A Proven Solution To Menopause-Induced Insomnia We Can Get Behind


For many busy women, the only solution to frustrating menopause symptoms is “deal with it.” Our schedules don’t slow down because we had a horrible night’s sleep or are having our fourth hot flash of the day. And while the latter can be mitigated with a hands-off solution, a new study suggests a more touchy-feely approach for the former. 

Sleep disturbances are arguably the worst of the many symptoms menopause has to offer. Poor sleep affects our mood, concentration, immunity, and stress tolerance. But according to a 2022 study published in Menopause, the solution might be at your local spa (or with your significant other). 

As it turns out, a foot massage is more than a treat-yourself luxury. It could serve as a non-hormonal alternative to combatting menopause-induced insomnia.

The Science Behind Massage Therapy

Diagram of sleep-wake cycle in brain
(Pikovit/Shutterstock.com)

Turkish researchers studied 70 postmenopausal women, dividing them into experimental and control groups. The lucky experimental group received a 20-minute foot massage every day for a week. The unfortunate control group received no intervention. 

The study found the sleep and stress statistics between the two groups were significantly different. Those in the experimental group reported less fatigue and stress. They also slept an average of one more hour a night than the control group.

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So, what makes a foot rub so powerful? 

According to the Institute for Integrative Healthcare, it all comes down to hormones—specifically serotonin and melatonin. Serotonin is a precursor to melatonin. If the body produces less serotonin (like during menopause), then it can’t produce melatonin to prepare the body for sleep. Massage therapy restores these serotonin levels, thereby increasing melatonin production.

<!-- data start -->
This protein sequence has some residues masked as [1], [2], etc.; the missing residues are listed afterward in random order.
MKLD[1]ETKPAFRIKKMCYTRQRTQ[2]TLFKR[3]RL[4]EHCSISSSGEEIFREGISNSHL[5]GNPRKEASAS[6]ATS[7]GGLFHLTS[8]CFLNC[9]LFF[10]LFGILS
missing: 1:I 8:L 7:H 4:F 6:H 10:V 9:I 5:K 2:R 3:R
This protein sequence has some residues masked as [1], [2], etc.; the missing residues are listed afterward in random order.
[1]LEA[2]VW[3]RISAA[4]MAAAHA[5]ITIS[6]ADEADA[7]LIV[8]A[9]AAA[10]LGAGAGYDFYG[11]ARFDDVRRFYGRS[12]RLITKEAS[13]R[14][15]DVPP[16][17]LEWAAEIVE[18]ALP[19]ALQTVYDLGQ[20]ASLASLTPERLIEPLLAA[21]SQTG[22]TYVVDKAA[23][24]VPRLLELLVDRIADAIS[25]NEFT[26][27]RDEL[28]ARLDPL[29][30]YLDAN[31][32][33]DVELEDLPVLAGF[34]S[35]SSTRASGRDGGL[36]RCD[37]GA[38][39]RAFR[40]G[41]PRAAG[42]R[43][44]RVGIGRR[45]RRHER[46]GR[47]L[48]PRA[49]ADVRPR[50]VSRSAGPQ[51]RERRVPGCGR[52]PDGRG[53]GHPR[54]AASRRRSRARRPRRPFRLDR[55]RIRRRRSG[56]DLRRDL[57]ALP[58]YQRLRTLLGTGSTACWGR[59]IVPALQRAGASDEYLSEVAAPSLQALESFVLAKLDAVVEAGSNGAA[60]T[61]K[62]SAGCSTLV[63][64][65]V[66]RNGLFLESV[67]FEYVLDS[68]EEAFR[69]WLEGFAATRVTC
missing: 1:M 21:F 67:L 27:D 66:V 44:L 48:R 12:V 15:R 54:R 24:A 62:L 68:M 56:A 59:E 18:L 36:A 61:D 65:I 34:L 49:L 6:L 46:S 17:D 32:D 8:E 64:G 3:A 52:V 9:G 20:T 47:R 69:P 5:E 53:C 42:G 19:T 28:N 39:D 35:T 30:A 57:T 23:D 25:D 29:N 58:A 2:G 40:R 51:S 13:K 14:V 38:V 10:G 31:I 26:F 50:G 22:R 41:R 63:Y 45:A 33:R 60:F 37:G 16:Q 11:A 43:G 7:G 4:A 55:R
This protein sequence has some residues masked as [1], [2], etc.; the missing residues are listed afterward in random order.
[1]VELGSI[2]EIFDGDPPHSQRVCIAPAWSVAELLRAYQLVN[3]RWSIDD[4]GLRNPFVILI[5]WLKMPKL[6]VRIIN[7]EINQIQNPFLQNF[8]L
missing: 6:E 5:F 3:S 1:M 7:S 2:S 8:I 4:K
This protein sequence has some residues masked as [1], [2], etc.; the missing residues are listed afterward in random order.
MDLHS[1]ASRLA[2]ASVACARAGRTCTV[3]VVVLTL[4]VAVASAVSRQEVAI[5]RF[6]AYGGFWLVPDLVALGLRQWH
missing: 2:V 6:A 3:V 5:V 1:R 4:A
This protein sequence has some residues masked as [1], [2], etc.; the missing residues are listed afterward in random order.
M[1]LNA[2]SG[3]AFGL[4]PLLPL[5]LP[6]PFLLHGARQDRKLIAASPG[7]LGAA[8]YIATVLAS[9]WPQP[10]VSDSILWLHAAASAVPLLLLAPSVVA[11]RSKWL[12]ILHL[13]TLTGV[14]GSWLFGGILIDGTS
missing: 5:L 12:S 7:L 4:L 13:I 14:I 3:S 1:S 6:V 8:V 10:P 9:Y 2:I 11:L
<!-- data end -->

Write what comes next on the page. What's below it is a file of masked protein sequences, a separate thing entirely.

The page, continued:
A 2020 Chinese study found similar results after analyzing the effects of foot reflexology on sleep disturbances. Essentially a massage, foot reflexology involves applying pressure to specific points of the feet. The study suggests that “foot reflexology produces significant improvements in sleep disturbances.”

Scientifically Proven Self-Care

Woman administers self-foot massage
(staras/Shutterstock.com)

In a perfect world, we’d have ample time and money for self-care practices like massage therapy. But a perfect world this is not, and massages are often delegated to the “if I ever had the time, which I don’t” category. However, these studies prove that a massage is more than just a splurge. It’s medicinal. 

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Whether you book a session with a masseuse pro or enlist the helping hands of your significant other, receiving a regular foot massage can help you get deeper, more restful sleep. You have enough things on your plate to worry about—how tired you are should not be one of them. 

And if you prefer to do your massages solo, that’s an option too. The Associated Bodywork and Massage Professionals outline five simple self-massage techniques on MassageTherapy.com:

  1. Ankle circling: Place your right foot on top of your left thigh. Rotate your foot at the ankle using both hands.
  2. Sole rub: Place one hand on top of your foot and the other on your sole. Rub your hands back and forth across your foot in short strokes.
  3. Toe stretch: With one hand, gently stretch your toes back. With the other hand, gently tap the sole of your foot to stimulate blood circulation.
  4. T-shape fan: Use both thumbs to sweep up the center of your sole. Then, near the toes, fan the thumbs outward toward opposite sides to stretch the foot.
  5. Thumb circling: Move your thumbs in rhythmic, kneading circles across the entire sole.

If reaching for your feet is uncomfortable, MassageTherapy.com also suggests rolling the foot on a tennis ball while seated. Placing a handful of marbles across the floor and gently rubbing your feet across them is another option. 

An Effective, Non-Hormonal Solution

No matter how you choose to receive your massage, the science is clear (and something we can 100% get behind). This therapy can be an effective alternative to melatonin supplements, hormone medications, or just staring at your dark ceiling at 3 a.m. yet again

As far as we’re concerned, these scientific findings are the definition of a win-win. Best case scenario, a massage helps reduce menopause-related insomnia and improve mood, concentration, immunity, and stress tolerance. Worst case scenario, you got to enjoy a soothing massage guilt-free. And that’s the best kind of self-care.

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